When ro­mance con­quers racism

CityPress - - Voices -

A United King­dom Rose­mund Pike, David Oyelowo, Terry Pheto, Vusi Kunene This film tells the true-life love story be­tween in­de­pen­dent Botswana’s first pres­i­dent, Seretse Khama, and his white Bri­tish wife, Ruth Wil­liams, at a time when the UK wanted to hold on to its pro­tec­torate of what was then called Bechua­na­land, where apartheid South Africa’s racist poli­cies were be­gin­ning to take hold.

David Oy­olewo and Rose­mund Pike are con­vinc­ing as the lov­ing, de­ter­mined cou­ple and au­di­ences will be­come en­veloped in their story, es­pe­cially when they be­come de­fi­ant in the face of the high­est po­lit­i­cal in­ter­fer­ence and re­sis­tance to their union.

My big­gest gripe is Oyelowo’s ac­cent and his ob­vi­ous in­abil­ity to speak even the most ba­sic Setswana. I found this dis­tract­ing.

The dearth of Setswana in the movie is also jar­ring. Clearly, it was made for an in­ter­na­tional au­di­ence, but ad­ding the ver­nac­u­lar would have em­pha­sised the con­text in which the story is based.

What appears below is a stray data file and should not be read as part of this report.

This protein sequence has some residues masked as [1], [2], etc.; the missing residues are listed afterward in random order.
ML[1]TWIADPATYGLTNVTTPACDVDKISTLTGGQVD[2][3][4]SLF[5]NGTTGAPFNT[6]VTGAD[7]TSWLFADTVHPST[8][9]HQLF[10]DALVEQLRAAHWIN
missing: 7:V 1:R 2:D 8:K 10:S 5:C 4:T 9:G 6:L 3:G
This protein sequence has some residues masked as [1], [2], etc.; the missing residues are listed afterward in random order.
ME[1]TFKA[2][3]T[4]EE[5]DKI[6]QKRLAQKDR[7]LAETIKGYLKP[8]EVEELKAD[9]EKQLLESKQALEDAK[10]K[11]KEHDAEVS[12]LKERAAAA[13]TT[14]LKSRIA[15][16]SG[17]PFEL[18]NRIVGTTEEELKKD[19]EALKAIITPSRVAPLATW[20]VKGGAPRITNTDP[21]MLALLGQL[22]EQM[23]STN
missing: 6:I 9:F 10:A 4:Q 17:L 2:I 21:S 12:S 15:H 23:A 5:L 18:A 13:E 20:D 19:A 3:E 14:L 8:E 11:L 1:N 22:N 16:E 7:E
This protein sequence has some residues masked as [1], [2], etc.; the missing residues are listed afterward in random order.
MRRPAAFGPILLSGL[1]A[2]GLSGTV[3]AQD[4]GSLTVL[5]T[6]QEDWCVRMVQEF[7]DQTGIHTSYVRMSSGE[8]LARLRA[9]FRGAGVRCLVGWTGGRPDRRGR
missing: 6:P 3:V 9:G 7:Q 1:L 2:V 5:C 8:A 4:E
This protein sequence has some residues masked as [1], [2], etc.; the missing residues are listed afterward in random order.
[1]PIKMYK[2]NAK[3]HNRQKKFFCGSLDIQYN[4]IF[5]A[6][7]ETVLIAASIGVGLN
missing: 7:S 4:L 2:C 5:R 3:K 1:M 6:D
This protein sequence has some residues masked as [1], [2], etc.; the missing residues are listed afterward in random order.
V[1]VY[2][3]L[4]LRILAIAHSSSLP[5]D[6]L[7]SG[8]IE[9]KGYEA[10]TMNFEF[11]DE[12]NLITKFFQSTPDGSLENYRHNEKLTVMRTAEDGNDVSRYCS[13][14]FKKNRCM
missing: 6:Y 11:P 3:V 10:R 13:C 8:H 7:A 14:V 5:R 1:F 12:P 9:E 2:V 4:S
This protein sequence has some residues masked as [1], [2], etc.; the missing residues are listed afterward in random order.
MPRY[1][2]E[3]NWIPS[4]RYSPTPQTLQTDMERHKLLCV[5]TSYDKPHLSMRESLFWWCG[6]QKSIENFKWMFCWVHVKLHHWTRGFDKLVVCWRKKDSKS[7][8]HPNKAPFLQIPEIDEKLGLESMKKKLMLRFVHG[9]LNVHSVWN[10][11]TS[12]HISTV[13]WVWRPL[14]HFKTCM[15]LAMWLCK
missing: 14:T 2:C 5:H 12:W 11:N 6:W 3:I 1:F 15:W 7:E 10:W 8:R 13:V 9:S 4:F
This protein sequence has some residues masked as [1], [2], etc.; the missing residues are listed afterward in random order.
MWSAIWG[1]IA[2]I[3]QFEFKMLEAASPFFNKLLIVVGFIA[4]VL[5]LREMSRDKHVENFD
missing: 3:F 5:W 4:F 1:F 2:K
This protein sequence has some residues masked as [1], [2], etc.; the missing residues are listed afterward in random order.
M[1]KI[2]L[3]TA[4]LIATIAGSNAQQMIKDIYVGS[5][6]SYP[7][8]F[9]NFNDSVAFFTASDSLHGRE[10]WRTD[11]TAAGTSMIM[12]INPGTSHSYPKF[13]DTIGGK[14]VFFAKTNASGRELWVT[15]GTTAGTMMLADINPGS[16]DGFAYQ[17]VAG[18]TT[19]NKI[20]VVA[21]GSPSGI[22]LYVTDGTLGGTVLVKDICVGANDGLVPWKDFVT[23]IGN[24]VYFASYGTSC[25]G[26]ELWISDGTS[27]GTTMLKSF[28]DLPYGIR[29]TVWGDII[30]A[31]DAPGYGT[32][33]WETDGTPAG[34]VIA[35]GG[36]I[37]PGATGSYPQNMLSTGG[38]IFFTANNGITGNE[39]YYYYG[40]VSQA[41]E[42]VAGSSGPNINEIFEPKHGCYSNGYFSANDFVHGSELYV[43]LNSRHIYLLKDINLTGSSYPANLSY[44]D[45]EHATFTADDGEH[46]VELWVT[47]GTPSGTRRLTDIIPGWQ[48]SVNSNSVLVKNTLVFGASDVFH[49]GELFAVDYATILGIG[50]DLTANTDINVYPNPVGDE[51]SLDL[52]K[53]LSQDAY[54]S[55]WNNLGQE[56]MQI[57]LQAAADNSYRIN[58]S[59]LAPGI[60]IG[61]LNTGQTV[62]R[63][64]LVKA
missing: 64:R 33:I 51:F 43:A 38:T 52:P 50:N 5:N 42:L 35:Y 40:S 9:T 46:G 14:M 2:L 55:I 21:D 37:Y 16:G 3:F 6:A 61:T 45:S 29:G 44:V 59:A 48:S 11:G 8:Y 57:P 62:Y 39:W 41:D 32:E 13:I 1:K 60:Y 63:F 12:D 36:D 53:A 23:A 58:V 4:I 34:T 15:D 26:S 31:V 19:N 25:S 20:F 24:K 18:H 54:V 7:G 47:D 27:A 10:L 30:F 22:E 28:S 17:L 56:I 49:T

Still, it is a marvel of a film, which is to be ex­pected from such a pow­er­ful story that changed the course of a coun­try’s his­tory.

Award-win­ning ac­tor Vusi Kunene is great as the sto­ical un­cle, Tshekedi Khama, and Terry Pheto shines as Seretse’s pro­tec­tive younger sis­ter, Naledi.

The movie spans many years in a short time and, as a re­sult, many of the smaller sub­plots are not as well de­vel­oped as they could have been.

Still, South Africans should see this film for var­i­ous rea­sons: as a re­minder of apartheid’s dev­as­tat­ing ef­fect on neigh­bour­ing coun­tries – it al­most de­railed Botswana’s in­de­pen­dence; as a ro­man­tic tale beau­ti­fully told; and as a his­tor­i­cal epic.

What­ever the rea­son, you’ll love it. – Gugulethu Mh­lungu

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